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 Monday, 30 December, 2002, 19:50 GMT
US missionaries murdered in Yemen
Three victims, from left: Martha Myers, William Koehn and Kathleen Gariety
Slain: Martha Myers, William Koehn and Kathleen Gariety
A lone gunman has shot and killed three Americans in a Christian missionary hospital in Yemen.

A fourth American was badly injured in the attack in the southern town of Jibla.
ATTACK VICTIMS
Martha Myers, 54, from Alabama - killed
William Koehn, 60, from Texas - killed
Kathleen Gariety, 53, from Wisconsin - killed
Donald Caswell, 49, from Texas - seriously injured

The gunman was arrested and said he carried out the attack for his religion. Officials say they believe he is a member of a local Yemeni group, Islamic Jihad.

Investigators will also look for any connection to Osama Bin Laden's al-Qaeda network.

Though mainly Muslim Yemen has co-operated with Washington's "war on terror", Islamic militants in the country have launched repeated attacks on Western targets.

US and Yemeni forces also carry out operations against suspected al-Qaeda members. A CIA drone fired a missile which killed six suspected militants in Yemen last month.

Meeting massacre

The gunman was said to be cradling his Kalashnikov rifle inside a jacket like a child and posing as a patient or relative as he entered the hospital in Jibla, about 170 kilometres (105 miles) south of the capital, Sanaa.

Attack victim Donald Caswell
Donald Caswell was shot in the stomach

He went into a room where staff were holding a morning meeting and opened fire.

Hospital administrator William Koehn, purchasing agent Kathleen Gariety and doctor Martha Myers were killed by shots to the head.

The attacker then went to the hospital pharmacy and shot pharmacist Donald Caswell. Surgeons removed bullets from Mr Caswell's stomach and reports say he is expected to recover.

Officials identified the arrested gunman as Ali Abdulrazzak al-Kamel, from Damar province.

Mr Kamel told police that he had carried out the attack to "cleanse his religion and get closer to Allah", unnamed Yemeni officials told the Reuters news agency.

He is a student at Yemen's al-Iman university - which was briefly closed last year after allegations that it was a hotbed of Islamic militancy.

The president of the Southern Baptist Convention, Jack Graham, called the murdered workers "martyrs".

The Baptists - a Christian denomination - have run the hospital for 35 years. The president of the Baptists' International Mission Board, Jerry Rankin, said representatives there were not "over-Christian" in their work.

He said missionaries would continue working at the hospital, despite increased warnings from US officials.

Punishment promised

President Ali Abdullah Saleh sent a message of condolence to his US counterpart George W Bush, expressing shock and outrage at the attack on people who were working to help Yemenis.

RECENT VIOLENCE
December 2002: Senior Yemeni opposition politician, Jarallah Omar, assassinated
November 2002: CIA unmanned plane kills six alleged al-Qaeda members
October 2002: Attack on French tanker, the Limburg, blamed on al-Qaeda
October 2000: USS Cole attacked in Aden, killing 17 US sailors. Attack blamed on al-Qaeda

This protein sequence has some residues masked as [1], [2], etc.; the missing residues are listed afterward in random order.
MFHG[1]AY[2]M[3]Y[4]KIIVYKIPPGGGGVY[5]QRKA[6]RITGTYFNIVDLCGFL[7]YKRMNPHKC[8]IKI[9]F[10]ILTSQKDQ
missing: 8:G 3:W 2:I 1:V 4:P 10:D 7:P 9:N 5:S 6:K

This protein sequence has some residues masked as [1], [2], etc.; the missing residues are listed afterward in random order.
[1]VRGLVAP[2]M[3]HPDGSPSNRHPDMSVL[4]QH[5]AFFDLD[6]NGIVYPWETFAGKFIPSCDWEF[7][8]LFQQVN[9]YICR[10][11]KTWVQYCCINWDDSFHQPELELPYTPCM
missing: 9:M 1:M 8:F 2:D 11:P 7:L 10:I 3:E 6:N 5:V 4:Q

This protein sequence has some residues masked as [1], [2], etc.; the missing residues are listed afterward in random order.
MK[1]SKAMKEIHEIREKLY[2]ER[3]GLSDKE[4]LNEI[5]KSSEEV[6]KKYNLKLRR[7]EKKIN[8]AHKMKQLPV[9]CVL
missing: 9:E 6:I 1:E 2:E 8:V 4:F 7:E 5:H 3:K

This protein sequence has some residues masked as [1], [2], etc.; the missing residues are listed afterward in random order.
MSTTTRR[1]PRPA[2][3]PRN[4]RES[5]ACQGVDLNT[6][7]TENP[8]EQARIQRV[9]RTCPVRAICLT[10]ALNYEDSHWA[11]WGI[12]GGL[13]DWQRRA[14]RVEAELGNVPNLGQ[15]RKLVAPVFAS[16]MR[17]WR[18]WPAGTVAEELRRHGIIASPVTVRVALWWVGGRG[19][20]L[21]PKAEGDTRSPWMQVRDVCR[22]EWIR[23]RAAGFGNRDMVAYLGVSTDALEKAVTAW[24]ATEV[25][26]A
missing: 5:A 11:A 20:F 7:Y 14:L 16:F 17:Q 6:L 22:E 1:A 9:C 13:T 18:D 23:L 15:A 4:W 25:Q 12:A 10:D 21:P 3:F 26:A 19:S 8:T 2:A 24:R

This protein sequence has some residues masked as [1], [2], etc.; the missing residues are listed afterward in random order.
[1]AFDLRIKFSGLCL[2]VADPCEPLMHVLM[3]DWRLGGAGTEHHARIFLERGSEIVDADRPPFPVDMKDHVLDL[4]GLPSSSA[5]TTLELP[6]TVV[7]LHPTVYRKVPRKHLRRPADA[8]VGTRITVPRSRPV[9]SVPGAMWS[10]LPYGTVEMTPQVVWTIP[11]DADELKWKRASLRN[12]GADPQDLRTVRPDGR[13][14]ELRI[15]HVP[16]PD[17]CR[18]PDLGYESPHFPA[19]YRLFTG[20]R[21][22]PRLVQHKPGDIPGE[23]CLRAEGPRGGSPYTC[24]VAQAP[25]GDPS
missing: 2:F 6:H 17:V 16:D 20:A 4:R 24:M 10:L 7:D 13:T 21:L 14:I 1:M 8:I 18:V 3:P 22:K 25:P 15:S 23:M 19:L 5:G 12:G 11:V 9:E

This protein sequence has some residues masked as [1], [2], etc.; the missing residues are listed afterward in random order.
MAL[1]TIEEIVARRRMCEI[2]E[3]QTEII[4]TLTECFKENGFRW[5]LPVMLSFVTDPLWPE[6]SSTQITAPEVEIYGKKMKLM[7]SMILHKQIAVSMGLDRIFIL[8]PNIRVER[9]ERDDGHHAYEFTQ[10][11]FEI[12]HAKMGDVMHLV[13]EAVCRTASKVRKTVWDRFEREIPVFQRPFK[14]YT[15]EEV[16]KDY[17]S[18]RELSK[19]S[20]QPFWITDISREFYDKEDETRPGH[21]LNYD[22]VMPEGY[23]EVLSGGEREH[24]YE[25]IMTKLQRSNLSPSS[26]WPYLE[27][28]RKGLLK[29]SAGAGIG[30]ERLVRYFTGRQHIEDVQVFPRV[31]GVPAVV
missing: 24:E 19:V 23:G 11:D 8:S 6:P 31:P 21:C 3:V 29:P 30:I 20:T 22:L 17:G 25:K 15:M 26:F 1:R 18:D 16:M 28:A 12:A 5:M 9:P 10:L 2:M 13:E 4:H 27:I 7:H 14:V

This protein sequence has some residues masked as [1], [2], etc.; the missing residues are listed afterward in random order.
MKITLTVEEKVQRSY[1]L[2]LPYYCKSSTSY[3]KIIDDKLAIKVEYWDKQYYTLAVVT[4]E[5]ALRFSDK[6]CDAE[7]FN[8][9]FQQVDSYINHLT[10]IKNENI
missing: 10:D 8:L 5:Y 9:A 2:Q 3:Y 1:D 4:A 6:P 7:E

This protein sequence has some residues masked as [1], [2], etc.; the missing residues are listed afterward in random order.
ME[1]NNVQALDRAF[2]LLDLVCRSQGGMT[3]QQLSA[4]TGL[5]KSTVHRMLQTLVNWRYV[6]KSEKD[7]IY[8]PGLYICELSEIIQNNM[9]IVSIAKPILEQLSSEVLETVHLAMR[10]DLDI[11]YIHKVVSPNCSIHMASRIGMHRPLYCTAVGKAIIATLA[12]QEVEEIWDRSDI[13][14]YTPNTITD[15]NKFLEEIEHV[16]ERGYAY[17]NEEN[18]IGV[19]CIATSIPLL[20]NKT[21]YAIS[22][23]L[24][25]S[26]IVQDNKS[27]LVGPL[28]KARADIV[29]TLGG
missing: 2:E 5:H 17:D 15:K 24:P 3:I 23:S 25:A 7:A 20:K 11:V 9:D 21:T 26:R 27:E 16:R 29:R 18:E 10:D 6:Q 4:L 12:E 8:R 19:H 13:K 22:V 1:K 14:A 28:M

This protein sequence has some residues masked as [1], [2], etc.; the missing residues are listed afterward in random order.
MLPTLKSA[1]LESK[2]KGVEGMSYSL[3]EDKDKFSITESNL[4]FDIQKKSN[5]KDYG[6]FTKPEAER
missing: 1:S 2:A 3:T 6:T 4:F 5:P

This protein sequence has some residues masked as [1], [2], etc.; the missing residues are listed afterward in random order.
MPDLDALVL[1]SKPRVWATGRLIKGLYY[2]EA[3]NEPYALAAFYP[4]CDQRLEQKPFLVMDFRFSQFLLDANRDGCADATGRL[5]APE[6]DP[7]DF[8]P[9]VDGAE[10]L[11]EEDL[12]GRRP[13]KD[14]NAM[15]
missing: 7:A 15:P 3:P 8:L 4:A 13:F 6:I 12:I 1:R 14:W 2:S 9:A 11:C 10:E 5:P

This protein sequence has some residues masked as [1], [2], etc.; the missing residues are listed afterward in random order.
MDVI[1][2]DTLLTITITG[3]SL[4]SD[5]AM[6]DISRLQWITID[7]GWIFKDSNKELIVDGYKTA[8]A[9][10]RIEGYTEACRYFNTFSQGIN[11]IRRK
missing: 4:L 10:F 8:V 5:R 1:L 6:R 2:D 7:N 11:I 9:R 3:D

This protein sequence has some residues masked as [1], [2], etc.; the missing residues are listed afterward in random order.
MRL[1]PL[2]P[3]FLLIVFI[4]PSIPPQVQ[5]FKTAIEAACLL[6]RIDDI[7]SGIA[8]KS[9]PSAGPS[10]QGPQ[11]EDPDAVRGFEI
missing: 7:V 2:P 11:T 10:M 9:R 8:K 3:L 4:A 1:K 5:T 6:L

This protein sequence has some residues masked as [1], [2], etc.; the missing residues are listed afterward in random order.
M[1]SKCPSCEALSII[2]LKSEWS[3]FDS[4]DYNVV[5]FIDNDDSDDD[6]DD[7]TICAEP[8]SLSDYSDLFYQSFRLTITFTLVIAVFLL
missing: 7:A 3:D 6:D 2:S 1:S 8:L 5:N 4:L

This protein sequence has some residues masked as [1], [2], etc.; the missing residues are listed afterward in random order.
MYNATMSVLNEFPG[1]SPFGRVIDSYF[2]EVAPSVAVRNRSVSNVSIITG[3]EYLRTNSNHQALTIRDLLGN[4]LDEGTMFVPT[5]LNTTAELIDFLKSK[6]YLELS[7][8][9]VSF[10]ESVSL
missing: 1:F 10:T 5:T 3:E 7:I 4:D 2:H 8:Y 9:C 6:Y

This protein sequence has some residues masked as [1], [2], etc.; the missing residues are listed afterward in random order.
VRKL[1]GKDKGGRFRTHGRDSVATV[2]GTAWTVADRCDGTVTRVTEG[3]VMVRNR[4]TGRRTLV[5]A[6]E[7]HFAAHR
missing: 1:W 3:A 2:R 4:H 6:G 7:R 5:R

"The authors of this hateful crime will not escape punishment and will be punished by justice so they can serve as examples to others" he wrote in the statement carried by the official Saba news agency.

"We are in the same trench in fighting terrorism and drying up its resources because it is a scourge that threatens peace and security in the world."

The White House denounced the killings. A State Department spokesman said it had been a "despicable attack" and welcomed the arrest of the suspect.

The US embassy in Sanaa has sent a team to help investigate the attack.

Relatives say the victims were committed to Yemen and their work there.

Dr Myers had been in Yemen for 24 years, her father told the Associated Press news agency.

Ms Gariety's brother Jerome told the agency: "We tried hard to get her to stay home [but] she wouldn't hear of that.

"I didn't want her to go, but I think what really took her back was the children. She loved the children," he added.

Al-Qaeda activity

Since the 11 September 2001 attacks, Yemen has been cracking down on suspected al-Qaeda members in an attempt to shed its image of being a haven for Islamic militants.

The US believes al-Qaeda members went into hiding in Yemen after the collapse of the Taleban in Afghanistan last year.

Al-Qaeda has been blamed for two attacks off Yemen's coast - the French tanker Limburg was attacked in October, two years after 17 US sailors died in the bombing of the USS Cole.

  WATCH/LISTEN
  ON THIS STORY
  Dr Larry Cox of the mission which runs the hospital
"Security is the responsibility of the Yemeni authorities"
  The BBC's Paul Adams
"There could be a number of motives"
  Jacqueline Lawson-Smith, charges d'affaires to Yemen
"The gunman has been arrested"

Key stories

European probe

Background

IN DEPTH
See also:

28 Dec 02 | Middle East
07 Nov 02 | Middle East
06 Nov 02 | Middle East
05 Nov 02 | Middle East
30 Oct 02 | Middle East
03 Aug 02 | From Our Own Correspondent
30 Dec 02 | Middle East
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